In the US, September begins with Labor Day, “an annual celebration of the social and economic achievements of American workers.” We celebrate with parades, festivals, and parties, often using pictures of “hands” to illustrate solidarity, friendship (i.e., AFL-CIO, etc.) or “hand tools” like wrenches, hammers, and paintbrushes to represent industries. In Lead Like Jesus Revisited (2016), Ken Blanchard, Phil Hodges and Phyllis Hendry remind us of the importance of “hands” as more than symbolical to a leadership philosophy:
“Hands provide a powerful symbol of the doing aspect of leading like Jesus. The Bible is filled with vivid images of Jesus’ hands at work. With His hands, Jesus healed the sick, cleansed lepers, fed the hungry, overturned the tables of money changers, washed the feet of his disciples. And hung from a cross to save sinful human beings.”
These two perspectives provide a framework for understanding the true motivation underlying the “Hands” domain of leading like Jesus. The first treats work as a means of bringing attention to ourselves, celebrating “our achievements.” This perspective, a self-serving approach, uses work as a means to bring glory to our accomplishments and ourselves. In contrast to this approach, Jesus’ use of His to serve others. Jesus explains that the role of a leader is that of a servant (Mark 42-43, VOICE). Jesus used His hands not to glorify Himself but to bring glory to God.
Both the self-serving and servant leadership philosophies are results oriented, but their motivation is vastly different. The former leadership style is self-serving. Leaders using this perspective see their current job, and the people they work with, as tools for achieving their ambitions. Their motivation is to achieve results, often at the expense of others, for the reward, recognition or promotion that achieving results bring and to garner attention for themselves. However, the latter leadership style focuses on the leader as a servant to those they lead. Servant leaders focus on developing others, ensuring the resources needed are available, and ensuring accountability. It isn’t that these leaders lack ambition, instead they understand that success occurs when others are aligned and committed to achieving the desired results. The Lead Like Jesus leadership model expands the meaning of “hands” to include not only the deeds or acts that we perform but also the roles that we assume in service to others, especially as leaders. As 1 Corinthians 10:24 (VOICE) explains:
“We should stop looking out for our own interests and instead focus on the people living and breathing around us.”
You may be thinking that some people are very adept in concealing their true motivation. They can convince us that they are serving us, and it is in our best interest to achieve the desired results. These leaders can give the appearance of being servant leaders, while pursuing their self-interests. The truth is that they may be successful in fooling us, but this form of deceit will be their downfall. They sometimes forget that “God sees the motive behind the action.” Jeremiah 17:10 (TLB) tells us:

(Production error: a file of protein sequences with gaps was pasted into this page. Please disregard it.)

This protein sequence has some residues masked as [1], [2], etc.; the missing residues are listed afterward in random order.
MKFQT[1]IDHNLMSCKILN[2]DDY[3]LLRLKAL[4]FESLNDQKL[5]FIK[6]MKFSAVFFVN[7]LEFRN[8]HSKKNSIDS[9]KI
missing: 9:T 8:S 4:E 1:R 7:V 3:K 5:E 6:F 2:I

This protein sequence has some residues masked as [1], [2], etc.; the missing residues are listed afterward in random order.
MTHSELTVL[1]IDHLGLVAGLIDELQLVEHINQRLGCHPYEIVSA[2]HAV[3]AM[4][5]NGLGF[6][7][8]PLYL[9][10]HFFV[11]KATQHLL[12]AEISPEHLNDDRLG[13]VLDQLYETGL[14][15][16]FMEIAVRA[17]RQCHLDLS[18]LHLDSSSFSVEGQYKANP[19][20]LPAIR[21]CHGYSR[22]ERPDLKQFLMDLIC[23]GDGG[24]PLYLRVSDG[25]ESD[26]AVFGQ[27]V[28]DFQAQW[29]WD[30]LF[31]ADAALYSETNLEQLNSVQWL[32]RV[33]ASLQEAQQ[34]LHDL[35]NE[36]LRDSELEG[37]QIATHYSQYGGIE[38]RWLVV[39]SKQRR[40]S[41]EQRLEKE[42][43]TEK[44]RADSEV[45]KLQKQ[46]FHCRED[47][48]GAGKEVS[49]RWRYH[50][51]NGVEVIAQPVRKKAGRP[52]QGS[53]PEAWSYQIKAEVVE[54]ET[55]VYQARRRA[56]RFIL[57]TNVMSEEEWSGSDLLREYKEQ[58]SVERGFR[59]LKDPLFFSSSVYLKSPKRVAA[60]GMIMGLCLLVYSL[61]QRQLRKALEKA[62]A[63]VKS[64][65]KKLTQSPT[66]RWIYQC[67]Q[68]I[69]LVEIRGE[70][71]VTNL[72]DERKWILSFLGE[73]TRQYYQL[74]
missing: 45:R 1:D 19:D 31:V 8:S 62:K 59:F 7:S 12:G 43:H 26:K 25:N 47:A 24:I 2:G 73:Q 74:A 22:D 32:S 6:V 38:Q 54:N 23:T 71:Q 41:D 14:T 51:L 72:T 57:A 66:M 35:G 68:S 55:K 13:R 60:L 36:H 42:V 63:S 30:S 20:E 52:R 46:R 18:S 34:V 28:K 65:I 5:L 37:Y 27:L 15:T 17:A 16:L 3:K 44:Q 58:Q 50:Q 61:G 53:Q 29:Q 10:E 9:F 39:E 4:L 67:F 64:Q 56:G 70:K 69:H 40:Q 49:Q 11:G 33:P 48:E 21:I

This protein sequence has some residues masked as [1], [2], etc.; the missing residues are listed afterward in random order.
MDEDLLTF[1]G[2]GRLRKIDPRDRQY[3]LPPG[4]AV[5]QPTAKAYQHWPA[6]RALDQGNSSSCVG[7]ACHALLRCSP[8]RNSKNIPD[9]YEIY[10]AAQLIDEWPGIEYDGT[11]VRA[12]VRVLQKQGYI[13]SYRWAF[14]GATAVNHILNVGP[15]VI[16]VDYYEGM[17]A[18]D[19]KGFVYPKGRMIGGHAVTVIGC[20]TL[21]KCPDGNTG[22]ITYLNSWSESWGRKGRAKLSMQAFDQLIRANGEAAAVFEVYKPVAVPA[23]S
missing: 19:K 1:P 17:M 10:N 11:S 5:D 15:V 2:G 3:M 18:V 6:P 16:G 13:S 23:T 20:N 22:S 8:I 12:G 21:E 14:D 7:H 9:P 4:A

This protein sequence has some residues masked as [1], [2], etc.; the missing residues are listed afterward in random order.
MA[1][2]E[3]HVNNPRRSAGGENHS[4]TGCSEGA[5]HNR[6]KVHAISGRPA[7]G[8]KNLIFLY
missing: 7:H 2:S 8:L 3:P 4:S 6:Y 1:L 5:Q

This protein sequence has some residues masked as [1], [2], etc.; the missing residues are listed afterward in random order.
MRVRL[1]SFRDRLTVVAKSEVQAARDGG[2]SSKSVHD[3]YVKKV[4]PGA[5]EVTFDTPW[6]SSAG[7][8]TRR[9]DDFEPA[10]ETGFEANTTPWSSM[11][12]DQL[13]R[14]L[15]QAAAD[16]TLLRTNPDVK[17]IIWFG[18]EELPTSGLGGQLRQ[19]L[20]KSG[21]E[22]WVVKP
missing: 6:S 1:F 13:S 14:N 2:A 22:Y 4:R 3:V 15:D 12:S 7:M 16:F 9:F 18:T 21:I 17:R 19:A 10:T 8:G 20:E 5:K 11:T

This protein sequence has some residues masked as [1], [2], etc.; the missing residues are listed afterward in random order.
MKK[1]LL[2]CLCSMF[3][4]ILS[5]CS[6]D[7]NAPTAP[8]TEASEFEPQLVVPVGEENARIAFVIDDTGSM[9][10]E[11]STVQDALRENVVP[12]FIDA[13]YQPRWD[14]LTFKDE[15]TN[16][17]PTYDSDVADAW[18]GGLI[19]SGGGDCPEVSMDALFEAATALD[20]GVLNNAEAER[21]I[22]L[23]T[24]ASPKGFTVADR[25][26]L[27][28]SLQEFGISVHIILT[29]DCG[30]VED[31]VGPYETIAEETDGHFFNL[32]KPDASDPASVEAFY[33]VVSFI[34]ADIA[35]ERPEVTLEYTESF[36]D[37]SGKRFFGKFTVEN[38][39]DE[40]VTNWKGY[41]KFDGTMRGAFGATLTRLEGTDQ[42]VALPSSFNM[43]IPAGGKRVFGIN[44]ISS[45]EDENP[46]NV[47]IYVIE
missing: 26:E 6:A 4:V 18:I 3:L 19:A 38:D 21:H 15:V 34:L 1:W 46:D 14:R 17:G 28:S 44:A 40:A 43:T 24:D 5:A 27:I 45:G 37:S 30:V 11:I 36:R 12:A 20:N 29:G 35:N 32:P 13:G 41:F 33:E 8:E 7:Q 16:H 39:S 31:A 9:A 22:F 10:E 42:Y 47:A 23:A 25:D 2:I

“Only the Lord knows! He searches all hearts and examines deepest motives so he can give to each person his right reward, according to his deeds—how he has lived.”
In “The Heart Led Leader,” author Tommy Spaulding explains “defining your leadership philosophy is one of the most important steps you can take as a leader. Your philosophy filters every thought and action you take as a leader. He further explains that “terms like passion, commitment, servant leadership, purpose-driven, and mission-driven all represent a leadership style anchored in “love;” a deep caring about serving others.
Love, as defined by Spaulding, is a recurring theme not only throughout all four Lead Like Jesus leadership domains; but, more importantly, throughout the Bible (John 3:16, Mark 12:28-34, 1 Corinthians 13:4-8, Romans 5:8, and John 15:9-17). Love is foundational to our relationship with God and each other. When we serve each other, we model the example of self-sacrifice that embodies Jesus’ commandment to love each other as ourselves. As M. Scott Peck, author of The Road Less Travelled, states:
“There is no act of love that is not an act of work or courage. No exceptions.”
The Lead Like Jesus leadership model for the heart and head domains are internal processes that are manifested through our hands and habits; but more importantly, through the things that we do and the things that we say. Colossians 3:17 (VOICE) commands that:
“Surely, no matter what you are doing (speaking, writing, or working), do it all in the name of Jesus our Master, sending thanks through Him to God our Father.”
Challenge: Reflect on the leadership styles discussed throughout this article. How can you apply them to the following verse:
“Do your best to present yourself to God as one approved, a worker who has no need to be ashamed, rightly handling the word of truth.” (2 Timothy 2:15)